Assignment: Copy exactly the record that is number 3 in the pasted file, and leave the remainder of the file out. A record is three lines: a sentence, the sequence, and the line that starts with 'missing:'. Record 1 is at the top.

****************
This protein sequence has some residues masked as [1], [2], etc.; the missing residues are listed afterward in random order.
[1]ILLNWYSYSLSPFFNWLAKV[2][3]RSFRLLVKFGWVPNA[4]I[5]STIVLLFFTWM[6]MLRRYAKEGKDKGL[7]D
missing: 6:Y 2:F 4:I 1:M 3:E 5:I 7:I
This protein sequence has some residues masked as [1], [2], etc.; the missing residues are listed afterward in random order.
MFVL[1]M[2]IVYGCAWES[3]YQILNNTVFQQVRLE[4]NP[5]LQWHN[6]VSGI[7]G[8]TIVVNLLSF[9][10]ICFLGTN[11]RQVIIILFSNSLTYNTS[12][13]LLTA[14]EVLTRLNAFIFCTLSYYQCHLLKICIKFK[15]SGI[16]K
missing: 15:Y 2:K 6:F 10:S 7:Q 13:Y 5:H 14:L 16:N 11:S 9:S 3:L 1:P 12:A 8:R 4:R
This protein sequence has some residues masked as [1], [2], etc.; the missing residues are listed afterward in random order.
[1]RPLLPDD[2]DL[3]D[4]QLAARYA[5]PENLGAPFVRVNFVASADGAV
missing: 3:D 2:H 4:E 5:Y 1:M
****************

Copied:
This protein sequence has some residues masked as [1], [2], etc.; the missing residues are listed afterward in random order.
[1]RPLLPDD[2]DL[3]D[4]QLAARYA[5]PENLGAPFVRVNFVASADGAV
missing: 3:D 2:H 4:E 5:Y 1:M